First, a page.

The meme has widely been seen as a confirmation of the association between the state of Florida and bizarre or humorous activity, and has been compared to the Darwin Awards. However, the meme has also faced isolated backlash from a single media source, with the Columbia Journalism Review calling it "one of journalism's darkest and most lucrative cottage industries," where "stories tend to stand as exemplars of the mythical hyper-weirdness of the Sunshine State, but more often simply document the travails of the drug-addicted, mentally ill, and homeless."
See also edit
- Lacapria, Kim (February 21, 2013). "Florida Man Is Twitter's 'Worst Superhero'". Social News Daily. Archived from the original on November 5, 2020. Retrieved December 5, 2014.
- Siegel, Robert (February 14, 2013). "'Florida Man' On Twitter Collects Real Headlines About World's Worst Superhero". National Public Radio. Archived from the original on May 4, 2022. Retrieved December 4, 2014.
- Kyle Munzenrieder (May 12, 2015). "How Florida's Proud Open Government Laws Lead to the Shame of "Florida Man" News Stories". Miami New Times. Archived from the original on June 13, 2022. Retrieved February 9, 2016.
- Lou, Michelle; Orjoux, Alanne (March 22, 2019). "Googling 'Florida man' is the latest internet fad. Let's explore why so many crazy stories come out of the state". CNN. Archived from the original on May 9, 2022. Retrieved March 23, 2019.
- "Is it okay to laugh at Florida Man?". Washington Post. Archived from the original on July 15, 2019. Retrieved August 7, 2023.
- Alvarez, Lizette (May 11, 2015). "@_FloridaMan Beguiles With the Hapless and Harebrained". The New York Times. ISSN 0362-4331. Archived from the original on November 26, 2021. Retrieved November 26, 2021.
- Zimmerman, Neetzan (February 11, 2013). "'Florida Man' Personifies Everything That's Messed Up About Florida". Gawker Media. Gawker. Archived from the original on December 7, 2014. Retrieved December 5, 2014.
- Davis, Lauren (February 10, 2013). "Florida Man is the nation's worst superhero". Gawker Media. io9. Archived from the original on December 7, 2014. Retrieved December 5, 2014.
- FX Networks (March 2, 2018). Atlanta | Season 2 Ep. 1: Florida Man Scene | FX. Retrieved September 14, 2018 – via YouTube.
- Comedy Central (November 2, 2018). Who is “Florida Man”? Desi Lydic Investigates. The Daily Show. Retrieved February 10, 2019 – via YouTube.
- IGN (November 28, 2018). "'The Munchies - Hitman 2 Wiki Guide". Archived from the original on June 13, 2022. Retrieved June 12, 2022.
- Meluso, Maria (February 7, 2021). "How to Knock Out Florida Man in Hitman 3 (Coconut Surprise Challenge)". Screen Rant. Valnet. Archived from the original on June 13, 2022. Retrieved June 13, 2022.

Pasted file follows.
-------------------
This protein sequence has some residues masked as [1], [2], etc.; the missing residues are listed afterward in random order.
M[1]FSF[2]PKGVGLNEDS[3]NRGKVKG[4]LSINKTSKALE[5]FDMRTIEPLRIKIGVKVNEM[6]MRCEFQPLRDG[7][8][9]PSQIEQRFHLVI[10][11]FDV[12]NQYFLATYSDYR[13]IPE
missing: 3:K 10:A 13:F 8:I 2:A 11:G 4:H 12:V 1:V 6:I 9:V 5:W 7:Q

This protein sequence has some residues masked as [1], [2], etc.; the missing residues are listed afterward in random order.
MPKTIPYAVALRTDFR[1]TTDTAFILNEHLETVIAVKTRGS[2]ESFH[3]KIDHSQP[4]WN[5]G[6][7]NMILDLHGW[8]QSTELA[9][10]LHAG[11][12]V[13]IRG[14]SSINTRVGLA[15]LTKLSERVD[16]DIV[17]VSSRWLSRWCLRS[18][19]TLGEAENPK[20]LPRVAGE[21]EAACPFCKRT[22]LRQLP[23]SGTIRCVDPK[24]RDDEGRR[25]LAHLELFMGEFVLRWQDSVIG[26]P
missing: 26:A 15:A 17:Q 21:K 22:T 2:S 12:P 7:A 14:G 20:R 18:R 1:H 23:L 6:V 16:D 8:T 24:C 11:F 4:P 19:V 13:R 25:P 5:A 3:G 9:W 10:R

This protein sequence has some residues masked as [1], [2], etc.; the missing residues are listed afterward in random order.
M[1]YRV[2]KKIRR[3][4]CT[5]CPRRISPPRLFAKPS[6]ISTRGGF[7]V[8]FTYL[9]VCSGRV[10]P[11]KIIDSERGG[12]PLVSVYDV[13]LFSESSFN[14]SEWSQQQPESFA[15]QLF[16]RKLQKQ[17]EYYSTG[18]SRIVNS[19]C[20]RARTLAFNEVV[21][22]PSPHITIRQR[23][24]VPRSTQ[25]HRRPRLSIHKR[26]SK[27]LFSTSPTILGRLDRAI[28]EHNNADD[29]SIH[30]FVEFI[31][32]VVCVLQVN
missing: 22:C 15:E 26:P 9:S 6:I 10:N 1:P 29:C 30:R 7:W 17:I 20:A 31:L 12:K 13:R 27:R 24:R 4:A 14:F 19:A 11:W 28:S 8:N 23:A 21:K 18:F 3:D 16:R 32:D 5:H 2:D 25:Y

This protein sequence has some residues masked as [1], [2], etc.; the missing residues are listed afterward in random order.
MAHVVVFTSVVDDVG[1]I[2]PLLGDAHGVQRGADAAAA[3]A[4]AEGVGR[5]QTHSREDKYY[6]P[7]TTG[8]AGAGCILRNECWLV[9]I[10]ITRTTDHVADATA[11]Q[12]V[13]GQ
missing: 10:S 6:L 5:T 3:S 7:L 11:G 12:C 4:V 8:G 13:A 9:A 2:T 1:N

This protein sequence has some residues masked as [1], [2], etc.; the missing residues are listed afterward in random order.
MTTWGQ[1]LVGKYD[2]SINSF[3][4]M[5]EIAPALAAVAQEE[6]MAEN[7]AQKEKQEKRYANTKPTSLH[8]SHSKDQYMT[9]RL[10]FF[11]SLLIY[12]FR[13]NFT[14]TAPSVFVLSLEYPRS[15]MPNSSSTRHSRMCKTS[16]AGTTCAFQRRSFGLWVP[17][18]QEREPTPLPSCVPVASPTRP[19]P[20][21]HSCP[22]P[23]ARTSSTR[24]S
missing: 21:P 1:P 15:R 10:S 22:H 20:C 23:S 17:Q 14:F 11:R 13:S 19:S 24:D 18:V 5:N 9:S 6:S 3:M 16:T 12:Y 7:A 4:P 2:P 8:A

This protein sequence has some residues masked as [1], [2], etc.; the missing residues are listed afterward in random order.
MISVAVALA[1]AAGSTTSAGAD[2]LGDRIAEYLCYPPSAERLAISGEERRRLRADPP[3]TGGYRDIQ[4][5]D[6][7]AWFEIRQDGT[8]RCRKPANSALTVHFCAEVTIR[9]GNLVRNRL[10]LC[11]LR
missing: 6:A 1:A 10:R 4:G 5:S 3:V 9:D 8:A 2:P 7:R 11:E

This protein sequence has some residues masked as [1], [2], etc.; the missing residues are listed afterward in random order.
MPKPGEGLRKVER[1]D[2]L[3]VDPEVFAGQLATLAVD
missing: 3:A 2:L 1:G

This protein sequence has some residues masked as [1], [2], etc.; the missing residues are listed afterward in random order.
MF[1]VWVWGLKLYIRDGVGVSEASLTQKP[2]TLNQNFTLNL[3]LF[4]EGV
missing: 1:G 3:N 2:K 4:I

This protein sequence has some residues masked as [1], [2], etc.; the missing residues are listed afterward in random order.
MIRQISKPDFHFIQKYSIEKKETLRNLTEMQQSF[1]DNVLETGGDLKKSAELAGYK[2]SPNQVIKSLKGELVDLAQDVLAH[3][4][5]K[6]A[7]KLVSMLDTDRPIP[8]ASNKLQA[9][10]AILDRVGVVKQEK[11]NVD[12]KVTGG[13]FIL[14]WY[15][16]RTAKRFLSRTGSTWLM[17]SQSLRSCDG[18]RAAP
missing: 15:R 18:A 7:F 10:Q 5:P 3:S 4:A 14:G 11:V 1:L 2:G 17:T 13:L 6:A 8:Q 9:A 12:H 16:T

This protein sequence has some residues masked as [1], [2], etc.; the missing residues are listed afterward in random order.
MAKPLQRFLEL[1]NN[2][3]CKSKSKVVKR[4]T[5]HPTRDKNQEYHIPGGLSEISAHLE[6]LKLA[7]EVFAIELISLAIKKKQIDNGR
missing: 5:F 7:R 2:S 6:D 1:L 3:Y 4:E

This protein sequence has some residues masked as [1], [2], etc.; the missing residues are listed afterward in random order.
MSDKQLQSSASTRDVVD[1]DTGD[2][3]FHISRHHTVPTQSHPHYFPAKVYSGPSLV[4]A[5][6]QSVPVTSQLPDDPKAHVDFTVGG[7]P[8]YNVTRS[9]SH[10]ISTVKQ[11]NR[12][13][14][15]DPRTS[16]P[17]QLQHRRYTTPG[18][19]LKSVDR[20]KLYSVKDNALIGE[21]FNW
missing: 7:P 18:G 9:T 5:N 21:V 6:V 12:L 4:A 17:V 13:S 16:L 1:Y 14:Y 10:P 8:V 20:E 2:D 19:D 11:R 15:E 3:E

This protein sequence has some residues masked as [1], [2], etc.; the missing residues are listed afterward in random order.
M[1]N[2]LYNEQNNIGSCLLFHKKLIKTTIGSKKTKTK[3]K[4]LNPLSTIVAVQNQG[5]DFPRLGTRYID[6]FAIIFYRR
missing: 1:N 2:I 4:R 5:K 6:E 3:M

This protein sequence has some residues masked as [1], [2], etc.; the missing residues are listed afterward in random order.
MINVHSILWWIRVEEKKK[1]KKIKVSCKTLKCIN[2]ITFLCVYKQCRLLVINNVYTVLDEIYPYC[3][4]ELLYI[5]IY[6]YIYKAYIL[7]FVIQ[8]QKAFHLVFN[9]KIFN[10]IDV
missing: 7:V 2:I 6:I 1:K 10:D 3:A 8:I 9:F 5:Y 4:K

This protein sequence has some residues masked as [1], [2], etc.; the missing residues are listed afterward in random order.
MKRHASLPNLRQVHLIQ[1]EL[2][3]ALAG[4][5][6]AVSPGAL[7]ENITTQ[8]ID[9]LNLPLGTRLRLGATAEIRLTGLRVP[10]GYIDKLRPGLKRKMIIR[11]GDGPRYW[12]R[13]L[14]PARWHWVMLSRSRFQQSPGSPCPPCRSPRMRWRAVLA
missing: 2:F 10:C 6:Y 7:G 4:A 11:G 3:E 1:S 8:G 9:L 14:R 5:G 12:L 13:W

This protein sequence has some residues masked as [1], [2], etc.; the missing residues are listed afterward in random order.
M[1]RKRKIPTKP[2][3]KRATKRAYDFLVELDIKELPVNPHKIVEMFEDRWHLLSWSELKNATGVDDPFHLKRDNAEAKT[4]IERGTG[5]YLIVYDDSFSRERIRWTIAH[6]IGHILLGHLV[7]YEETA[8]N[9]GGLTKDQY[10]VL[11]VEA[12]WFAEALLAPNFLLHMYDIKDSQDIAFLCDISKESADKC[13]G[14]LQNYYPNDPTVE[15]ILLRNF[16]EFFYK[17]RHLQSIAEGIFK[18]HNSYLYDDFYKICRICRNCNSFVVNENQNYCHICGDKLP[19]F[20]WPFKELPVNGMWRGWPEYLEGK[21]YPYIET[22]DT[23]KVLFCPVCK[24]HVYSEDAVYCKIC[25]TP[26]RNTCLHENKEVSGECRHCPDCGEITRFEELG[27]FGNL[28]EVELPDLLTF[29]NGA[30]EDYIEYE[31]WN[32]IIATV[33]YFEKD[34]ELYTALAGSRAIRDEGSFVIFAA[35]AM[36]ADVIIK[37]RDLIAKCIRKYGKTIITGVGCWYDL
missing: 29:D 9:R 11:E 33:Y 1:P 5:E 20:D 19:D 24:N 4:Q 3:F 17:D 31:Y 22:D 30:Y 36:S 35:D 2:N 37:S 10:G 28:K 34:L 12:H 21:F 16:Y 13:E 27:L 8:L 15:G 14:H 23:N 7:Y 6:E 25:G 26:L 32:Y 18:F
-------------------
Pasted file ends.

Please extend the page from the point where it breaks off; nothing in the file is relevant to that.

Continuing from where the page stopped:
- Cohen, Howard. "'Sunshine State has weirdness for everyone.' So he's taking 'Florida Man' Off-Broadway". Miami Herald. Archived from the original on June 13, 2019. Retrieved June 12, 2019.
- Haberman, Maggie (October 31, 2019). "Trump, Lifelong New Yorker, Declares Himself a Resident of Florida". The New York Times. ISSN 0362-4331. Archived from the original on February 5, 2020. Retrieved December 9, 2019.
- Axelrod, Tal (October 31, 2019). "Trump changes primary residence to Florida". The Hill. Archived from the original on December 9, 2019. Retrieved December 9, 2019.
- Hannon, Elliot (November 1, 2019). "Donald Trump Is Officially a Florida Man". Slate. Archived from the original on December 8, 2019. Retrieved December 9, 2019.
- Allison, Bill; Parker, Mario (November 25, 2019). "Trump, Now a Florida Man, Makes Home State Center of Campaign". Bloomberg. Archived from the original on December 9, 2019. Retrieved December 9, 2019.
- Darrah, Nicole (November 5, 2019). "'Florida man' browser extension pokes fun at Trump, Sunshine State". Fox News. Archived from the original on December 12, 2019. Retrieved December 9, 2019.
- Fearnow, Benjamin (October 24, 2020). "Obama Mocks Trump at Miami Biden Rally: 'Florida Man Wouldn't Even Do This Stuff'". Newsweek. Archived from the original on October 29, 2020. Retrieved October 25, 2020.
- Hill, Logan (July 15, 2019). "Is it okay to laugh at the Florida man meme?". The Washington Post. Archived from the original on July 15, 2019. Retrieved July 16, 2019.
- "Rupert Murdoch's New York Post Trolls 'Florida Man' Trump With Page 26 Burn". HuffPost. November 16, 2022. Archived from the original on November 18, 2022. Retrieved November 18, 2022.
- "Lee, Stephan. "'Florida Man' Will Go Beyond the Meme This April" Netflix press release; March 3, 2023". Netflix. Archived from the original on March 5, 2023. Retrieved March 5, 2023.
- Holt, Kris (February 8, 2013). ""Florida Man" is pretty much the worst person ever". The Daily Dot. Archived from the original on December 9, 2014. Retrieved December 5, 2014.
- Norman, Bob (May 30, 2019). "Who Is Florida Man?". Columbia Journalism Review. Archived from the original on December 8, 2019. Retrieved November 1, 2019.